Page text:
What especially struck me about the brief, which was filed on behalf of a member (Rick Garnett) and several friends of the Mirror of Justice, was its powerful indictment of overcriminalization -- together with the sad decline of wise use of prosecutorial discretion. Below is the key discussion of this matter from this thoughtful and well-written brief:
Today’s federal criminal code would be profoundly troubling to the Founders. As James Madison wrote in FEDERALIST NO. 62, “[i]t will be of little avail to the people * * * if the laws be so voluminous that they cannot be read, or so incoherent that they cannot be understood[.]” Yet these words provide an apt description of today’s U.S. criminal code. As one commentator puts it, the federal criminal “code” is a “haphazard grabbag of statutes accumulated over 200 years”—it is “incomprehensible, random and incoherent, duplicative, ambiguous, incomplete, and organizationally nonsensical.” Julie O’Sullivan, The Federal Criminal “Code” is a National Disgrace: Obstruction Statutes as Case Study, 96 J. CRIM. L. & CRIMINOLOGY 643, 643 (2006).
Neither prosecutors nor their targets can plumb the depths of this criminal law. Federal law addresses conduct ranging from unquestionably serious crimes (e.g., 18 U.S.C. § 2381 (treason)), to trivial ones (e.g., id. § 711 (unauthorized reproduction of “Smokey Bear”)). As one well-known jurist has observed, “most Americans are criminals and don’t even know it.” Alex Kozinski & Misha Tseytlin, You’re (Probably) a Federal Criminal, in IN THE NAME OF JUSTICE 43, 44–45 (Timothy Lynch ed., 2009).
To be sure, U.S. Attorneys cannot (and would not) enforce every one of these provisions every time it was violated. For those who do get prosecuted, however, the circumstances are grim. The vastness of the federal code and the breadth of myriad statutes provide the imaginative prosecutor with near-endless permutations of crimes to charge. Exercising prosecutorial discretion has evolved “from an exercise of wisdom to a selection of weaponry.” Robert Weisberg, Crime and Law: An American Tragedy, 125 HARV. L. REV. 1425, 1445 (2012).
* * *
According to recent estimates, U.S. law contains 4,450 criminal provisions. . . . Now add to this expansive body of criminal statutes a mountain of federal criminal regulations. According to one estimate, there are now more than 300,000 federal regulations that may trigger criminal sanctions.
Still worse, many of these regulatory offenses pro-scribe conduct that is malum prohibitum—i.e., conduct that is wrong only because it is prohibited. Everyone knows that it is immoral to kill, rape, or steal. The same cannot be said, however, of importing non-veneered ebony wood from India, snowmobiling into a national forest in the midst of a blizzard, or saving a bird from the clutches of a hungry cat. Yet as Gibson Guitar Corp. IndyCar champion Bobby Unsar, and11-year-old Skylar Capo found out, the Government has no qualms about prosecuting such behavior. As these heavy-handed prosecutions show, the vast ocean of regulatory crimes—including many offenses that are “wrongful only because [they are] illegal”—threatens to “allow punishment where ‘consciousness of wrongdoing be totally wanting.’” Stephen Smith, Overcoming Overcriminalization, 102 J. CRIM. L. & CRIMINOLOGY 537, 538 (2012) (quoting United States v. Dotterweich, 320 U.S. 277, 284 (1943)).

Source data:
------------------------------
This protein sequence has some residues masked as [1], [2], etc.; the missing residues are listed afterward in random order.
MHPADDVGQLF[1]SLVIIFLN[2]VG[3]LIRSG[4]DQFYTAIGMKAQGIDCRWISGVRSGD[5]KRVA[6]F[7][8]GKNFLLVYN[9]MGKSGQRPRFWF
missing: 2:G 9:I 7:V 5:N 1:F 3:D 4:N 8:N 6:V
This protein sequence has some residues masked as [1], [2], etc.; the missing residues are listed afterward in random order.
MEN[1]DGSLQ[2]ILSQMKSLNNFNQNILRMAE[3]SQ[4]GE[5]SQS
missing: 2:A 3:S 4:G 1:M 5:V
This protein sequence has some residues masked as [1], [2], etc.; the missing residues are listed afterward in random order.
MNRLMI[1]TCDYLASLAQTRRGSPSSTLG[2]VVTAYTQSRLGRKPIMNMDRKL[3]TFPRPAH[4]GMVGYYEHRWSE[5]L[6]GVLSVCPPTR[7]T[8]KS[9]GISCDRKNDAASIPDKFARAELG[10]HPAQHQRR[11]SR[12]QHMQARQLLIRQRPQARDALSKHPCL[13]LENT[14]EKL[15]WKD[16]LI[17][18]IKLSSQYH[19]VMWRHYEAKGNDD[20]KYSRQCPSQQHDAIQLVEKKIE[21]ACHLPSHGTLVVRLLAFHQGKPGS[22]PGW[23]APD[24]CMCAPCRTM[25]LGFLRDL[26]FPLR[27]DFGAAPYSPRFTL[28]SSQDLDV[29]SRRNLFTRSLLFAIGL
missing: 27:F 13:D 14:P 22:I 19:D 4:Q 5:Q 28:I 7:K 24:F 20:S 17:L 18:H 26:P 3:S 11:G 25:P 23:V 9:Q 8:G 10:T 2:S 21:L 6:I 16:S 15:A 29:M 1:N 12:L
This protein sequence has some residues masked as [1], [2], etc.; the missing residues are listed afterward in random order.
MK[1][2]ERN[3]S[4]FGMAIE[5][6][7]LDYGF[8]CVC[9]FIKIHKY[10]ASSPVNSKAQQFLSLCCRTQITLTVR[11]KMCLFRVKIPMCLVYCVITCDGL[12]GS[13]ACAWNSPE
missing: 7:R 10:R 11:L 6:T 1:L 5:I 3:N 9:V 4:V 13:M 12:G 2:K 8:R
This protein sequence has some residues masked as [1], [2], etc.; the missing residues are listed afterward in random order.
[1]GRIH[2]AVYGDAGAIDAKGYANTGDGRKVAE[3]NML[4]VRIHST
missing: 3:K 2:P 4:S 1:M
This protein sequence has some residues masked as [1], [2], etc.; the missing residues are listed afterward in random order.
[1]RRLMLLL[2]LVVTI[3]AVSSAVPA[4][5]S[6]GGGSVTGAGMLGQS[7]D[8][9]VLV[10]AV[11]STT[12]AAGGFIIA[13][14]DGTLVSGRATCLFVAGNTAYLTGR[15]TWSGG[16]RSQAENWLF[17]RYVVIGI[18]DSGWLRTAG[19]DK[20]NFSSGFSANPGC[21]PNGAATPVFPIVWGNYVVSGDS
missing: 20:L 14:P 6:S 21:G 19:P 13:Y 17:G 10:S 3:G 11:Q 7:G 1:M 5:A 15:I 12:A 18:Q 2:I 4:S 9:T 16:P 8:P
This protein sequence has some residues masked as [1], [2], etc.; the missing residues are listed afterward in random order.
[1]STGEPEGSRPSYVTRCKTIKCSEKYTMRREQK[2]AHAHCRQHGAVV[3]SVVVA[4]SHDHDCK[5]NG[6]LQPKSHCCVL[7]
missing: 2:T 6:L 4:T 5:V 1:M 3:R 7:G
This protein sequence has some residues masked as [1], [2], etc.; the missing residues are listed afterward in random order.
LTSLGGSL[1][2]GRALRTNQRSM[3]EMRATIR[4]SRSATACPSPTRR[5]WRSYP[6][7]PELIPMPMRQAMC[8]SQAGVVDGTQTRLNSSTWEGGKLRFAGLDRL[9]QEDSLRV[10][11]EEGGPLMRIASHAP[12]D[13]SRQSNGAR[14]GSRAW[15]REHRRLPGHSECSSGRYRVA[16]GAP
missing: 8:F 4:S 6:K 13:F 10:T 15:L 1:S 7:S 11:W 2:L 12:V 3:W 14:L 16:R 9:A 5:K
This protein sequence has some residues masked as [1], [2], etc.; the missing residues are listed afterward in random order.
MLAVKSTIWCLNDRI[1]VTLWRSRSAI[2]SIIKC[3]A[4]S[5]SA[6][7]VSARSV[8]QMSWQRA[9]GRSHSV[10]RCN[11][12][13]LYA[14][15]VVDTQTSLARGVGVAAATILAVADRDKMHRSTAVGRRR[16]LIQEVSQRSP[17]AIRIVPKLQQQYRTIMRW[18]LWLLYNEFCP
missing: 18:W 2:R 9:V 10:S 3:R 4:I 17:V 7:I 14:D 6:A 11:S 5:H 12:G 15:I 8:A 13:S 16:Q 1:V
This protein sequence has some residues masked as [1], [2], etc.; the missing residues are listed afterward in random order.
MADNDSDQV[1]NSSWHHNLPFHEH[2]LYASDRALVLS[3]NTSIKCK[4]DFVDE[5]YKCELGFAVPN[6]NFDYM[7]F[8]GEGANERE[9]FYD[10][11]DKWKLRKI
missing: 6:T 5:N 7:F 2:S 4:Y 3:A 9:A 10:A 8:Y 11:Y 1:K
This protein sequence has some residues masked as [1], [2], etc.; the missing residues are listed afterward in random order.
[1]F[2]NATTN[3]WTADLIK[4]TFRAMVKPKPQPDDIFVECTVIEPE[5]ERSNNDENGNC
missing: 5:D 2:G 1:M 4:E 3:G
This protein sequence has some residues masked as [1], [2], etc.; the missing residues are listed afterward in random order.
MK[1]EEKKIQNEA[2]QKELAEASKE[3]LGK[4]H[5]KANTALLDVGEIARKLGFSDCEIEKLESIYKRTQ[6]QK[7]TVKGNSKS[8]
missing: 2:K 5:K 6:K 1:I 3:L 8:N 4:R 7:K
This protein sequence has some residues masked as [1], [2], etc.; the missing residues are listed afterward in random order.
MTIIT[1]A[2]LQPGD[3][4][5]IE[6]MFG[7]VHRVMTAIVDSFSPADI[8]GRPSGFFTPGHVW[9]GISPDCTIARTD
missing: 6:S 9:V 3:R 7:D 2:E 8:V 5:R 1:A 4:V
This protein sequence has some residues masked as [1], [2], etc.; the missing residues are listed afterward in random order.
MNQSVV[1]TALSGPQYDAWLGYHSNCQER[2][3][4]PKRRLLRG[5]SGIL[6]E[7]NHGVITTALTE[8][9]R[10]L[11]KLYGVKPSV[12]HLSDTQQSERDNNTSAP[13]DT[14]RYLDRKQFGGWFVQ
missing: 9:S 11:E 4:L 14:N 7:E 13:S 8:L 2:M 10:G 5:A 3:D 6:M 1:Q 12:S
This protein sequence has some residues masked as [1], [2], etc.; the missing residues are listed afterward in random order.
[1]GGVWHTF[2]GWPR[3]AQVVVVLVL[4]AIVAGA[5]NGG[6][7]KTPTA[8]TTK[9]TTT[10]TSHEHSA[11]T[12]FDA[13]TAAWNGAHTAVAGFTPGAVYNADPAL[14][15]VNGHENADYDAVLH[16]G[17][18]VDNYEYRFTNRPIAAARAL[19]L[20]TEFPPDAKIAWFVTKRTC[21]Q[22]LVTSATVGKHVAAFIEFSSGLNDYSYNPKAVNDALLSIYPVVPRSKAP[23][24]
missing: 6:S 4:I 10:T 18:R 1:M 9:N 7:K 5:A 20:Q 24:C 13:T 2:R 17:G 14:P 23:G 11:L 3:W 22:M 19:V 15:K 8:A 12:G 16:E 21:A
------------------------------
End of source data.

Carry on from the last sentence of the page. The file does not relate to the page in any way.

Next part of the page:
2 See C. Jarrett Dieterle, Note, The Lacey Act: A Case Study in the Mechanics of Overcriminalization, 102 GEO. L.J. 1279, 1284–86 (2014) (summarizing the prosecution of Gibson Guitar Corp. under the Lacey Act, 16 U.S.C. §§ 3371 et seq.).
3 Reining in Overcriminalization: Hearing Before the Sub-comm. on Crime, Terrorism, & Homeland Sec. of the H. Comm. on the Judiciary, 111th Cong. 21–35 (2010) (statement of Robert “Bobby” Unser, detailing his prosecution under 16 U.S.C. § 551 and 36 C.F.R. § 261.16 for unintentionally entering a national forest with a snowmobile during a blizzard).
4 Girl saves woodpecker, but her mom fined $535, CBS NEWS, Aug. 4, 2011, available at http://www.cbsnews.com /news/girl-saves-woodpecker-but-her-mom-fined-535/ (re-porting the citation of an 11-year-old child under the Migratory Bird Act, 16 U.S.C. §§ 703 et seq., for saving an endangered woodpecker from being eaten by the family cat). The charges were dropped after an international outcry over the incident.
In short, the ever-expanding breadth and redundancy of the federal statutory and regulatory crimi-nal “code” threatens to create, in the words of the late Bill Stuntz, “a world in which the law on the books makes everyone a felon.” William Stuntz, The Pathological Politics of Criminal Law, 100 MICH. L. REV. 505, 511 (2001).
Tuesday, August 19, 2014
A couple of months ago, I posted up a brief message on the publication of my first novel, Marital Privilege, by North Star Press. I promised to post something more about it a few days later, but the summer got away from me, with launch party, book signings, distributions to incoming St. Thomas law students, and of course multiple other scholarly and professional projects. But now is a good time for me to follow up, as the novel is now available on Kindle at Amazon and on the Nook at Barnes&Noble.
The lead character in Marital Privilege is a law professor, and, while I should warn sensitive readers that the story begins with tragedy, the novel has themes of law, faith, and hope in the middle of tragedy. A distinctly Catholic sensibility will be found throughout the story.
Here is the back cover description:
Candace Klein is one of the lucky ones in her professional life, finding genuine meaning in her work as a law professor. But her personal life is troubled by a growing distance from her husband, Bill, who languishes in a dead-end job working for her father.